Amid 15-Year Legal Dispute, New Executor Named for Artist and Collector C. C. Wang’s Estate

C. C. Wang.

This past Thursday, the Manhattan Surrogate Court appointed a new executor for the estate of C. C. Wang, the late artist and collector whose name adorns the Metropolitan Museum of Art’s wing for Asian art. That new executor will be Wang’s daughter, Yien-Koo Wang King, and she will now move to pursue claims worth millions of dollars that the estate’s previous executor, the artist’s grandson Andrew Wang, stole more than 20 paintings from C. C.’s collection and made suspicious dealings in the sale of nearly 100 works. (The firm Liu and Shields LLP, which represents Andrew, did not respond to multiple requests for comment.)

Andrew had been the executor of the Wang estate since the artist’s death at age 96 in 2003. He has been removed from that position. A trial last April determined that C. C., who was suffering from dementia toward the end of his life, had been manipulated by Andrew into naming him and his father, Shou-Kung, in his will. Andrew was made executor of the estate, which had once been estimated to be worth $60 million, and Yien-Koo was disinherited. Her prior efforts to oust Andrew as executor in 2003 had not been successful.

Yien-Koo alleges that Andrew mismanaged the estate’s holdings. According to an application for fiduciary letters filed last December on behalf of Yien-Koo, Andrew had either “stolen outright” or sold works at “rock-bottom prices” to himself.

That application, which was approved last week, goes on to say, “[Yien-Koo] should be granted full preliminary letters testamentary so that she may pursue claims.” It alleges that Andrew stole more than 20 works in 2003; that he must provide receipt of 46 works by Wang that have not been accounted for; that he resold 98 works from the estate in China for up to 20 times their value; that he stole the 11th-century painting Procession of the Taoist Immortals by the artist Wu Zhangyuan, which is estimated to be worth tens of millions of dollars; and that he withheld assets from the estate.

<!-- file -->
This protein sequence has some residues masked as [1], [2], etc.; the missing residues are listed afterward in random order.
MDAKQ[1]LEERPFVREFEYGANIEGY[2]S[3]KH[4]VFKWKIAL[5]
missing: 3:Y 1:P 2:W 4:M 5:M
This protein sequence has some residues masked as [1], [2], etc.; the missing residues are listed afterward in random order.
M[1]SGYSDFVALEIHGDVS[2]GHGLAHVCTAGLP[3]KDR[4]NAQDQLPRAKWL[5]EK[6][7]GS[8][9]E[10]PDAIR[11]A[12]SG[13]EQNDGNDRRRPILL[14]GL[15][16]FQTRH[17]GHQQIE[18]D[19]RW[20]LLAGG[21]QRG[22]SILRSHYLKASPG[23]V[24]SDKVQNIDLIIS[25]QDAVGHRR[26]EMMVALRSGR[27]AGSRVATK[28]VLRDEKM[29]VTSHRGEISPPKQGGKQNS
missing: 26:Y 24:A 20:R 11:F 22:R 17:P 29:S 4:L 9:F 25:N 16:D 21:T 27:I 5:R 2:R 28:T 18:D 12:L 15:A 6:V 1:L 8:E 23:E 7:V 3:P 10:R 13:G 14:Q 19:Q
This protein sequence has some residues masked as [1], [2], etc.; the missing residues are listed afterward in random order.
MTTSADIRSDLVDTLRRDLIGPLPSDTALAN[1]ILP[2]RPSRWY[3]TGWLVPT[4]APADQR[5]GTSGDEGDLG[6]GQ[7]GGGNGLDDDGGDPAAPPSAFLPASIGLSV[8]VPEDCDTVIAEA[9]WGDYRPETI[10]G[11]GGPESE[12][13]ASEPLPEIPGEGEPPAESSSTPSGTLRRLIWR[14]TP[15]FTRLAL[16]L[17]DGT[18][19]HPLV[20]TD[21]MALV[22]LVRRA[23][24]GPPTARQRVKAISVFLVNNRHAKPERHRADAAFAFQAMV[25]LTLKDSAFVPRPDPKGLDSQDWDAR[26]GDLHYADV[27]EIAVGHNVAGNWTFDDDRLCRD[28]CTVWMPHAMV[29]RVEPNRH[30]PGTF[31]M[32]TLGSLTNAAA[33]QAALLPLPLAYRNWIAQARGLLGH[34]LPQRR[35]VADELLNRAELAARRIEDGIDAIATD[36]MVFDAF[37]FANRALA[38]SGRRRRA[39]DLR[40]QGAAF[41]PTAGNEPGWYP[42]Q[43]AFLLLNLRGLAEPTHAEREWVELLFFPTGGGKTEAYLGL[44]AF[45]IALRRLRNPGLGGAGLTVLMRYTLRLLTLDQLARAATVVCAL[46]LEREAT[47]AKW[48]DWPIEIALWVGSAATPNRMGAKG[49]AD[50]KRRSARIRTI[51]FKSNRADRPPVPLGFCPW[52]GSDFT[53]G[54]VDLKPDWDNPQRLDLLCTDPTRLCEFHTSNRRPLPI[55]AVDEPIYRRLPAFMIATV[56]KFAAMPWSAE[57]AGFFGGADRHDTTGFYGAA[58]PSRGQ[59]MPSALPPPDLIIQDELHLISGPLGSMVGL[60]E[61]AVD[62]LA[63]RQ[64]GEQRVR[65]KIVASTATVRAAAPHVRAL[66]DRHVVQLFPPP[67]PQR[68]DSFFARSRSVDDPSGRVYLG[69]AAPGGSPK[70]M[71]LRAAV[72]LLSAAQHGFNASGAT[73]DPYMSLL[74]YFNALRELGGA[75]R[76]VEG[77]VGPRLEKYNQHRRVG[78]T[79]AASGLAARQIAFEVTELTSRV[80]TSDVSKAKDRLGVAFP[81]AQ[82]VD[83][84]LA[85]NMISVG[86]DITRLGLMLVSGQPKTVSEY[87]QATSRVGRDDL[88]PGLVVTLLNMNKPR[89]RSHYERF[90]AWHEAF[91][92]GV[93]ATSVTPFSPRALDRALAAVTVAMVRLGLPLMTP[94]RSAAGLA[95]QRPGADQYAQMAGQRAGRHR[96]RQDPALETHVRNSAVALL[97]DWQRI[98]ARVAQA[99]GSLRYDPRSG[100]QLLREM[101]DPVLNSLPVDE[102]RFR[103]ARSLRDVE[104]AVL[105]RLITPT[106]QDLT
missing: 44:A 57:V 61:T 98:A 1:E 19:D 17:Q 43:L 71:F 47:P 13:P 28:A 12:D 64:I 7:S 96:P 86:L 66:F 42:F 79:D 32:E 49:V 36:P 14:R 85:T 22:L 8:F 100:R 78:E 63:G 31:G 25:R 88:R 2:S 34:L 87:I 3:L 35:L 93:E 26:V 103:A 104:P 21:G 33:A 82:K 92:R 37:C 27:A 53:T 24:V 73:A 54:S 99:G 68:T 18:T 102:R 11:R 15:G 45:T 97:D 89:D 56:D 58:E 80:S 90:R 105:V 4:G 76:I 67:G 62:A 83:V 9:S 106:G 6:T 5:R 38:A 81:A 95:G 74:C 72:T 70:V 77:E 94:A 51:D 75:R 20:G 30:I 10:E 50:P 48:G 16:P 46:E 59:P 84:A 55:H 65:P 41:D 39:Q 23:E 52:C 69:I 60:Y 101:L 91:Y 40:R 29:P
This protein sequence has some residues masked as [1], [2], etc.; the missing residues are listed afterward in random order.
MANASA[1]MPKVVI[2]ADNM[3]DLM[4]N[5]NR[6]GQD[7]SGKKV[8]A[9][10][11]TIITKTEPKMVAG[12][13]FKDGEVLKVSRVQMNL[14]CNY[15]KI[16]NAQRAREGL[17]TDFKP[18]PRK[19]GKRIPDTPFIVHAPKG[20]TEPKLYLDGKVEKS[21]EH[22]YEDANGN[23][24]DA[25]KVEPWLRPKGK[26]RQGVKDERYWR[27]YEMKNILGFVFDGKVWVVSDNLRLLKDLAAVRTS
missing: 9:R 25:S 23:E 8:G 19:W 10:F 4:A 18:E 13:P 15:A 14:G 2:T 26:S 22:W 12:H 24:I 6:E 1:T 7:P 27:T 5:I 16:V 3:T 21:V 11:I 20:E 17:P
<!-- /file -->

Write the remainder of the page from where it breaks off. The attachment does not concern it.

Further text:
“This is not nearly a family squabble over who gets what,” Timothy Savitsky, a lawyer for the firm Sam P. Israel, P. C., which represents Yien-Koo, told ARTnews. “The allegations are serious, they’re detailed, and they involve a really specific scheme. . . . The implications will likely have international significance, if the claims are proven true. It’s not just a run-of-the-mill estate fight.”

The appointment of Yien-Koo as executor is the latest development in a decade-and-a-half-long fight over Wang’s estate. Since Wang died, in 2003, his family has been embroiled in a legal battle over the sale and preservation of his legacy and holdings. The case has been an expensive and complex one. The Internal Revenue Service has said that the estate owes about $20 million in taxes.

Wang was born in Suzhou, China, in 1907, and emigrated to the United States in 1949 to escape the Communist regime. In addition to making his own work, Wang began buying Chinese art, long before a market for it existed, and he ended up doing consulting work for Sotheby’s. The Metropolitan Museum of Art in New York acquired various works from Wang over the years and went on to stage a 1999 exhibition of objects from his collection.

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